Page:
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I have defined a bunch of functions over several different files, and I would like a list of prototypes of all the functions I have defined in my current session (I want the mathematica equivalent of the .h file for my .c file).

For example, if I defined two functions,

f[arg1_, arg2_]:= Module[...];
g[t_]:= Module[...];

Then I would want the following list (alphabetized, of course):

f[arg1_, arg2_]
g[t_]

It would be nice if the list could be exported to a notebook or pdf for quick viewing. How can I accomplish this task?

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You are aware that referring to this as "the mathematica equivalent of the .h file for my .c file" is actually a misnomer? Mathematica doesn't need header files. –  Sjoerd C. de Vries Nov 19 '13 at 16:04
    
@SjoerdC.deVries C does't need header files either... I could just put prototypes at the top of the .c file. I write header files to give me a clean organized list of all the things that are going to appear in the .c file. It is a coded form of documentation. –  nullUser Nov 19 '13 at 19:31
    
There are conditions where those headers are needed, for instance in functions that mutually reference each other. Not so in Mathematica. –  Sjoerd C. de Vries Nov 19 '13 at 21:47
    
@SjoerdC.deVries Prototypes are needed for mutually referencing functions. A separate header file is not. –  nullUser Nov 20 '13 at 5:10
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3 Answers

up vote 2 down vote accepted

Here's one solution (that needs a bit of improvement to make it useful):

functionList[context_String] := 
 TableForm@Sort[
   HoldForm @@@ Flatten[
      (ToExpression[#, InputForm, DownValues] & /@ Names[context <> "*"])[[All, All, 1]]]]

Now just do functionList["Global`"].

It does not handle UpValues, SubValues, OwnValues, but most of your functions are likely to use DownValues.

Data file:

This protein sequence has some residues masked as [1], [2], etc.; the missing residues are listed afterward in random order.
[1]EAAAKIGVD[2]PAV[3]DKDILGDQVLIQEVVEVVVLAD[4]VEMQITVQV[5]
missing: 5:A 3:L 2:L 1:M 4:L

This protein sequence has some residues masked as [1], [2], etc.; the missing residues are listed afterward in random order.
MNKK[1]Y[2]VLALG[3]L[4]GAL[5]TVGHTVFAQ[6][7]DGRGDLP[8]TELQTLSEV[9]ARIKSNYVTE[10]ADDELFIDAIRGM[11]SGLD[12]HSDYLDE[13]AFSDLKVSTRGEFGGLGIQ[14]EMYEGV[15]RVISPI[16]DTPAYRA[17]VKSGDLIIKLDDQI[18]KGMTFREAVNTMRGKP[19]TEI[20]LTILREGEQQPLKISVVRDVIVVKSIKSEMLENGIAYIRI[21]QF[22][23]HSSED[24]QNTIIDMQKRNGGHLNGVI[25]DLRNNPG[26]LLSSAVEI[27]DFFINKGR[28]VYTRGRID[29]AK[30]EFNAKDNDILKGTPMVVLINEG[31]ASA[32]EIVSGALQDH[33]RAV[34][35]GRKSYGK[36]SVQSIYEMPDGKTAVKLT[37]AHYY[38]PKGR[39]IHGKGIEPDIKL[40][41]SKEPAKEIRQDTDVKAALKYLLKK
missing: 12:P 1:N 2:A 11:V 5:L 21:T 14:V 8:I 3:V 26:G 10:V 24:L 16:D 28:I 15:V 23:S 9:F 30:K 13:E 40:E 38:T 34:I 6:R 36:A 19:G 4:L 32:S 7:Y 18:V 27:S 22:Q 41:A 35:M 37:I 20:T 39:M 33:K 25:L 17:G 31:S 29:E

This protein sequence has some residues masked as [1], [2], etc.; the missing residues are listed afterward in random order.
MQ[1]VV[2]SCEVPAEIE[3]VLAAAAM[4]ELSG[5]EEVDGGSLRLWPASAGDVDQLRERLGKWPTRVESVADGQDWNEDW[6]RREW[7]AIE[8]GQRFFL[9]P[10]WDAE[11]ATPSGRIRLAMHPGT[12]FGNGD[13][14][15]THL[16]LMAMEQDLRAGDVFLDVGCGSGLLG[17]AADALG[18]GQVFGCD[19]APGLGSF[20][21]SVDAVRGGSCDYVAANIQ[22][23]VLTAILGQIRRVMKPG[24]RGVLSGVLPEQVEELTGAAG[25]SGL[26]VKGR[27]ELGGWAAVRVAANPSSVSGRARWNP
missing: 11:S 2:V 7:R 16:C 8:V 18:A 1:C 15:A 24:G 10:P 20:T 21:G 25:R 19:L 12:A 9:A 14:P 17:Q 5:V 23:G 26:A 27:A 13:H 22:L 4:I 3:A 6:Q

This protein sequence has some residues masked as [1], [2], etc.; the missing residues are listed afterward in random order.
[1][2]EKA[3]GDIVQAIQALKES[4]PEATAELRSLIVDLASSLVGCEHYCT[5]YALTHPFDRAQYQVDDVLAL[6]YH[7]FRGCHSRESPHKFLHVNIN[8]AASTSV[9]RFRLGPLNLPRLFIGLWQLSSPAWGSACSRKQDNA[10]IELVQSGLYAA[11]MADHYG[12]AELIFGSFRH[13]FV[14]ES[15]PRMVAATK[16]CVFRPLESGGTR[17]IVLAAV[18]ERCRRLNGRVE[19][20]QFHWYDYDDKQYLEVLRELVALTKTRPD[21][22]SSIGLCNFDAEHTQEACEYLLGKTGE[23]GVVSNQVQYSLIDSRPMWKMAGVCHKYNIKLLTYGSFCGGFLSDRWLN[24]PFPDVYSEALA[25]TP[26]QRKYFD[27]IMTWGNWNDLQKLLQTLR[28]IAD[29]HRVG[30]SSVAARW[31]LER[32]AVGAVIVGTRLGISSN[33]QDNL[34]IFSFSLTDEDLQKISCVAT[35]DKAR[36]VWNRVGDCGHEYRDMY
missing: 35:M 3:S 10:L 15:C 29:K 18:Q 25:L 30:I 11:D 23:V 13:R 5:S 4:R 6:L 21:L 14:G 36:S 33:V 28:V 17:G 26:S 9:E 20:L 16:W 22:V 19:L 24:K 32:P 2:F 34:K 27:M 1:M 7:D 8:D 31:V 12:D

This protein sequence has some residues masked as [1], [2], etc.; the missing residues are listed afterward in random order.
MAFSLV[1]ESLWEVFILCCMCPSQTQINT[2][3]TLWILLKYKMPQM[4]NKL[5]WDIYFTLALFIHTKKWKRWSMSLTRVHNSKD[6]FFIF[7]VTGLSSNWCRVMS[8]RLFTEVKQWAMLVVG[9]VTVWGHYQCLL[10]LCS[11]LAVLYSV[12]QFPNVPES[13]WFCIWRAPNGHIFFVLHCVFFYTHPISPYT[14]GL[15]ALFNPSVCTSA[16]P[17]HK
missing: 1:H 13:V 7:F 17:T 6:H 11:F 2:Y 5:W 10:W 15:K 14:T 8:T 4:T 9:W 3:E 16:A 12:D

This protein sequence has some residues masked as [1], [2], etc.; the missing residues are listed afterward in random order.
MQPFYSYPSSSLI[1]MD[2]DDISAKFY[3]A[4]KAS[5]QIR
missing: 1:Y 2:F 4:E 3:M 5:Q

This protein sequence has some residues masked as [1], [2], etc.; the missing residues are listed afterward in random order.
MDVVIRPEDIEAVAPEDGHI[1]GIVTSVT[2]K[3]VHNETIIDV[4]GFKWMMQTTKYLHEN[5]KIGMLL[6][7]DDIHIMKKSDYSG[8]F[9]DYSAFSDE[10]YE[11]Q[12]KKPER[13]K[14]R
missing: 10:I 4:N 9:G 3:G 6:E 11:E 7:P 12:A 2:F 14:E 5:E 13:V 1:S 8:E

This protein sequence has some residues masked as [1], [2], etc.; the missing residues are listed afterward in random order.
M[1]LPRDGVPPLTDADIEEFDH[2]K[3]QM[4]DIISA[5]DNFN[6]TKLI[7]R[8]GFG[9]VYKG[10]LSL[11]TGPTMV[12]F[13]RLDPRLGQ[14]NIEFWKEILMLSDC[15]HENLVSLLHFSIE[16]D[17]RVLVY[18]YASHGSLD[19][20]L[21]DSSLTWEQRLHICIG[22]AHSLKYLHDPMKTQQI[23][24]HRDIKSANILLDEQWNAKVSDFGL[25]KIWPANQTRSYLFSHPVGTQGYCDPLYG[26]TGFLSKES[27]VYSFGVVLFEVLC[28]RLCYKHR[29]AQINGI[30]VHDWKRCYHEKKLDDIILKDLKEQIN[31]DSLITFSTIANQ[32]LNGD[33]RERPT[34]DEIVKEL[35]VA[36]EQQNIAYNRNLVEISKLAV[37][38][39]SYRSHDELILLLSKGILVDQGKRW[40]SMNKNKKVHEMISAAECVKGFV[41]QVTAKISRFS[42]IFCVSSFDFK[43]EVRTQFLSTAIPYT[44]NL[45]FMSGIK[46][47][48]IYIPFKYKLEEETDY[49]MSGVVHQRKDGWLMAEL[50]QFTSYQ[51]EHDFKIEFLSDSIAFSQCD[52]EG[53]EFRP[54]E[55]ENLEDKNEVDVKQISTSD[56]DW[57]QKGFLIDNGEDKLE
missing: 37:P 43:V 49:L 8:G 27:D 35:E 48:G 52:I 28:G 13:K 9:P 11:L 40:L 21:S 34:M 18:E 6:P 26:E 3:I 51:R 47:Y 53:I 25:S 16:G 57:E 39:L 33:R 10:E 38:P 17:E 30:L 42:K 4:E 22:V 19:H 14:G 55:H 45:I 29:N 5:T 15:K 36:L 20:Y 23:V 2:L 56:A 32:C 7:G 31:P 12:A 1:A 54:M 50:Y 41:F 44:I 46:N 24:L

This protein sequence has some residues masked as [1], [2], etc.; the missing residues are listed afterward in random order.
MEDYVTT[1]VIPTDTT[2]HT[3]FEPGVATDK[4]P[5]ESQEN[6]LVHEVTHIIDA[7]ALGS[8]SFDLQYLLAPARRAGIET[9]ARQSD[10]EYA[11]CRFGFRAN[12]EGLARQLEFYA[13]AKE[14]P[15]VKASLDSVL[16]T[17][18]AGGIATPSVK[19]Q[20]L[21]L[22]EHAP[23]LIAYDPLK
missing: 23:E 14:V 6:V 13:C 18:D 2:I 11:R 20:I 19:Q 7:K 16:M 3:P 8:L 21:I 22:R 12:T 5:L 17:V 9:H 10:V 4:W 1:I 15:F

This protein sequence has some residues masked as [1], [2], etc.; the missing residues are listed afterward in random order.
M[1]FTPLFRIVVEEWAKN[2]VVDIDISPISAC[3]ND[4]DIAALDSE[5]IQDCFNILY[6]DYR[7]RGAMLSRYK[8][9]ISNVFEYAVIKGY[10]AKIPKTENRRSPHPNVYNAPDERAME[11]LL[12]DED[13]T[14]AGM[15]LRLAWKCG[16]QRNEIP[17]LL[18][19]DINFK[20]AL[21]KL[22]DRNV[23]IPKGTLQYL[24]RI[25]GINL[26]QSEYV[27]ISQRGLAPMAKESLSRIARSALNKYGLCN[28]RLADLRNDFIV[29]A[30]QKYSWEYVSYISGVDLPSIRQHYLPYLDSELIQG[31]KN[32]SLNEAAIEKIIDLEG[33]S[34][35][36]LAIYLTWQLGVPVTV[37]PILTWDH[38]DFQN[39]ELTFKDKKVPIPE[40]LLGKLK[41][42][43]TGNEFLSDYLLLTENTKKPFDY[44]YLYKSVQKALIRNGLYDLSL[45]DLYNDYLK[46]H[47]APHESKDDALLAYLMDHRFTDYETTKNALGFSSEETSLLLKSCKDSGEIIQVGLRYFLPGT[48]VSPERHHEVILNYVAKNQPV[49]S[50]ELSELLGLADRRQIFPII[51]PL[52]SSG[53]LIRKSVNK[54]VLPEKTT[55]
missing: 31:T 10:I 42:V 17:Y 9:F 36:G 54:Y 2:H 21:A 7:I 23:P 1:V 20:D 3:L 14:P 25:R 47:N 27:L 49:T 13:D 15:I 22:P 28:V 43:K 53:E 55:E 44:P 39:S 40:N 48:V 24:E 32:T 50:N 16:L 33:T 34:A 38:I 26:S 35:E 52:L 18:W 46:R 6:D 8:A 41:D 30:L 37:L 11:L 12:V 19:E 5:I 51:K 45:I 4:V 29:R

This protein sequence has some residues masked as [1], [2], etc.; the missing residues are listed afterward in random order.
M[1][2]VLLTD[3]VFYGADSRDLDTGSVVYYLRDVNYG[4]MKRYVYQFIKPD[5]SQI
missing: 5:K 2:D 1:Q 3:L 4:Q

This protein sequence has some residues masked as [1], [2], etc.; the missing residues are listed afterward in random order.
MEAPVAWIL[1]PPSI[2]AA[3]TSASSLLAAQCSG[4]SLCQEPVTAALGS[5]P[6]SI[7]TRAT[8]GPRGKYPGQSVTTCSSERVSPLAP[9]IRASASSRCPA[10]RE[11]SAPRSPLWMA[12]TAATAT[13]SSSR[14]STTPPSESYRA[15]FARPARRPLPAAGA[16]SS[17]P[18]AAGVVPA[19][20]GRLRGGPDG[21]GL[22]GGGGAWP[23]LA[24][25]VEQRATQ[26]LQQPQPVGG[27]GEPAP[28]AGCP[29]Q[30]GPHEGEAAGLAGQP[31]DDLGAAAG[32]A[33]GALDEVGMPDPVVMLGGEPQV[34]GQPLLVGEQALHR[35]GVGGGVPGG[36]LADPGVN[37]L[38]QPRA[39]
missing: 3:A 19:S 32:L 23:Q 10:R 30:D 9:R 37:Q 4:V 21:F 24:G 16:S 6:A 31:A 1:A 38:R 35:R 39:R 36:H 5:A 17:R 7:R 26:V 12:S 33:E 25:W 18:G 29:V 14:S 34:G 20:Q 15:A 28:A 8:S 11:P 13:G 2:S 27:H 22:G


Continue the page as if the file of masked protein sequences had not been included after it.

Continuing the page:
Considering your use case, take a look here too:

Writing usage messages is going to be a much better solution. Simply taking the pattern you used in the function definition (as I did above) might sound like a good idea at first, but it conflicts with some common Mathematica patterns such as memoization.

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This is perfect for my needs! –  nullUser Nov 19 '13 at 20:31
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There is something close to what you ask for built into Mathematica. It is the function called Information. In the form you would use to get what you asked about, there is a keyboard shortcut, the question-mark character.

a = 42;
f[arg1_, arg2_] := Module[{}, {arg1, arg2}]
g[t_] := t^2
?"Global`*"

glob1.png

Each of the symbols shown above is actually a button and gives further information about the definition of the symbol when clicked on. For example, were I to click on f, I'd get

f[arg1_, arg2_] := Module[{}, {arg1, arg2}]

The string "Global`*" is interpreted by Information as meaning "show me all the symbols defined in the Global context". A context is a Mathematica namespace and Global is the namespace where user defined symbols go unless you do something special to prevent it.

Note that this works only for symbols that have been evaluated

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This is a cool thing to know, but it doesn't really solve my problem. I really want the arguments included. The reason I'm doing this is so I can remember what arguments all my functions take. –  nullUser Nov 19 '13 at 19:28
1  
@nullUser You probably might be interested in defining templates for your functions: Multiple templates for a single user-defined function –  rm -rf Nov 19 '13 at 20:05
    
But as I said in my answer, if you click on the function name you will see all the definitions you have made including all the argument patterns it accepts. –  m_goldberg Nov 19 '13 at 21:09
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How's your pattern matching? Mine's not at all good (yet), but you might be able to rustle up some kind of solution using this as a starting point:

functionScan[p_] := 
 StringCases[p, 
  result : ( 
     WordCharacter .. ~~ "[" ~~  Except[ "]", _] .. ~~ "]" ~~  _ ~~  
      ":=" ) :> result]

files = FileNames["GraphicalLSystems*.nb"];
result = functionScan[Import[#, "Plaintext"]] &  /@ files

with the result:

{{"LSystem[0,  axiom_,  _] :=", 
  "LSystem[iterations_,  axiom_,  rule_] :=", 
  "LOGO[commands_,  {startx_,  starty_,  starta_}] :=", 
  "geometry[system_,  iterations_] :=", "thumbnail[system_] :=", 
  "Module[{gosper,  abs,  arg}, gosper[abs_,  arg_,  baseAngle_] :="}, 
  {}, 
  {},
  {}}

Formatting the results should be easier!

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